Many muscular causes of back pain do NOT originate in the back. Don’t believe me? When was the last time you got a massage because you had pain between your shoulder blades? Did your therapist spend most or even all of the session working on your back? If so, I bet it felt good while s/he was working, but perhaps you didn’t really feel better afterward or even the next day. Maybe it felt better for a while but then started hurting worse than it had before. If you’re like most people; the cause of your pain does not originate at the location of the pain.
Using our above example, think about the muscles that attach to your shoulder blades. Some attach to the edge closest to your spine and some attach to the edge farthest from your spine. Simply put, these muscles have opposite actions; one set pulls your shoulder blade toward your spine while the other set pulls your shoulder blade toward your side, away from your spine. If one set is stronger or has gotten a lot more use, it pulls harder than the other set which pulls your shoulder blade “off center”. It’s as if they’re playing a game of tug of war.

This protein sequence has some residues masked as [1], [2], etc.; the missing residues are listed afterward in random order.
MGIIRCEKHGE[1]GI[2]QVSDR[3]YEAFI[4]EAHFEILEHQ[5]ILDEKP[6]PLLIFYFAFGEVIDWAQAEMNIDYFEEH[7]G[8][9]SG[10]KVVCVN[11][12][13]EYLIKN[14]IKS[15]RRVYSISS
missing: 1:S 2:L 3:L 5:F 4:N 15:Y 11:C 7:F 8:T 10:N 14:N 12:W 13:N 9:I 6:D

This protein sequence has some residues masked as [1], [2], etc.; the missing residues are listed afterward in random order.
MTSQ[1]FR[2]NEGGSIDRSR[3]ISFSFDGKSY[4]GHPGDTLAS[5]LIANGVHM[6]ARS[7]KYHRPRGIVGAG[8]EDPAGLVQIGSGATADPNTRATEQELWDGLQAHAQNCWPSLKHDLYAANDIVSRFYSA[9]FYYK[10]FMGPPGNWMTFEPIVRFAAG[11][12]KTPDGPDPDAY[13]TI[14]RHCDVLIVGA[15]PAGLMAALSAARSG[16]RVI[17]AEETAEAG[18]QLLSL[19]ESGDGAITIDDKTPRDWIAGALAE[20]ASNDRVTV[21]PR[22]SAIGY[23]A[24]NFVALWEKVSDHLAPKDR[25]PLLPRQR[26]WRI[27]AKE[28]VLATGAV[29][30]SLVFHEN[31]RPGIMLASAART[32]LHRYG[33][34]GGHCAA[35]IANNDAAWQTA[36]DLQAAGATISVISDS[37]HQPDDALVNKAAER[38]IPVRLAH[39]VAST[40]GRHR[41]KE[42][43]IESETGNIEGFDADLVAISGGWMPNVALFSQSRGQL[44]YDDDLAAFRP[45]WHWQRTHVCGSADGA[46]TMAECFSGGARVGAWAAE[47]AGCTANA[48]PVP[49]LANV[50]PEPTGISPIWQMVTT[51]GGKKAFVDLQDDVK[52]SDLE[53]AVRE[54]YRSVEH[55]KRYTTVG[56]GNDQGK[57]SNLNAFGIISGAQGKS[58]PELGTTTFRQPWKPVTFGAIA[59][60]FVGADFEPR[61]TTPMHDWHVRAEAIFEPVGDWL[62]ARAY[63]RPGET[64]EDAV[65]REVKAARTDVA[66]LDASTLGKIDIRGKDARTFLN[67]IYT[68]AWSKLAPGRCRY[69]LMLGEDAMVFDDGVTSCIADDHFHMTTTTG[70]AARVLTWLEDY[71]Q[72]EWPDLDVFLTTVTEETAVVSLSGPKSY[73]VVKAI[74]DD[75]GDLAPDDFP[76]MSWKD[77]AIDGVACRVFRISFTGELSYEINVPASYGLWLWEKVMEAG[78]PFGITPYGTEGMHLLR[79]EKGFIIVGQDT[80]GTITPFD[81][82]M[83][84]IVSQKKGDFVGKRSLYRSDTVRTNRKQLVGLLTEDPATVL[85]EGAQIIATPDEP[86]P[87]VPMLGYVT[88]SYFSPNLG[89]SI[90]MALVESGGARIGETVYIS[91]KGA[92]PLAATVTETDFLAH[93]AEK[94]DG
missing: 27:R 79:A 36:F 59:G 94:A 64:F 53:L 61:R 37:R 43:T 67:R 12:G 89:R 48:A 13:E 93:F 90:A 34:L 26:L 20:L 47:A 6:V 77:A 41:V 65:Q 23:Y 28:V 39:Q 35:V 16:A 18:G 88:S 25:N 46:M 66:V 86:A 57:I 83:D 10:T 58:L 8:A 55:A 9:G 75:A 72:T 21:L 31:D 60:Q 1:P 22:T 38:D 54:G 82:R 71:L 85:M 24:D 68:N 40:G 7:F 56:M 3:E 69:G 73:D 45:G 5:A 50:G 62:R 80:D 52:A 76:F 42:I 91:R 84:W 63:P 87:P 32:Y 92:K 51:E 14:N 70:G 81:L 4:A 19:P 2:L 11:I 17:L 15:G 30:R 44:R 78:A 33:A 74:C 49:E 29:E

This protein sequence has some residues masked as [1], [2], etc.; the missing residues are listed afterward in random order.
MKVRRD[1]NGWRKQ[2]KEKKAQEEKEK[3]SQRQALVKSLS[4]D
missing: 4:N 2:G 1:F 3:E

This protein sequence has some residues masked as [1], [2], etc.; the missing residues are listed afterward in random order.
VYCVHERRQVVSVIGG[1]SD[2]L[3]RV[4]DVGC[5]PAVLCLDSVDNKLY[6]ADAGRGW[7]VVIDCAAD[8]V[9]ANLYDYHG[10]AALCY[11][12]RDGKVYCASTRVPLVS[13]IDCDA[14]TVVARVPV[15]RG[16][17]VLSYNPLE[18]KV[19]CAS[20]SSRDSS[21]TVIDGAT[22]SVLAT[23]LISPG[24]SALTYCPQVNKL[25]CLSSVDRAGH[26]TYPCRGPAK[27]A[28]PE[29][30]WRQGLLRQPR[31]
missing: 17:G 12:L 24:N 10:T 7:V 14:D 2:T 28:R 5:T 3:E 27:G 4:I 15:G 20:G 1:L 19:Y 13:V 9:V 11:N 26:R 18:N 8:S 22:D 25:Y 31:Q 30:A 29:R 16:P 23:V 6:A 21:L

Now, think of the last tug of war game you either watched or participated in. Which team was yelling and grunting the loudest? The one that was losing and being pulled toward the mud puddle in the middle, right? Well, your muscles are no different. The “losing” muscles are usually the ones screaming for attention but rarely are they the ones responsible for the pain. Over time, other muscles may get involved as well, either in an attempt to help the weak muscles stabilize the area or to take advantage of the situation and pull things farther off center.
With that in mind, here are few of the culprits that might be causing your upper back pain:
With all this in mind, try taking some time to check in with your body to see if your shoulders are migrating up toward your ears, if your shoulders are rounded forward, if your upper arms are really tight, or if your side or your armpit muscles are tender when you press on them. If so, the likely culprit of your upper back pain is one of those and NOT the back muscles themselves.
What did you find when you checked in with your body? Do you have a tug of war going on that you were unaware of before now? Any new insights into your painful areas? I’d love to hear what you discover about yourself, if you’re willing to share, that is.
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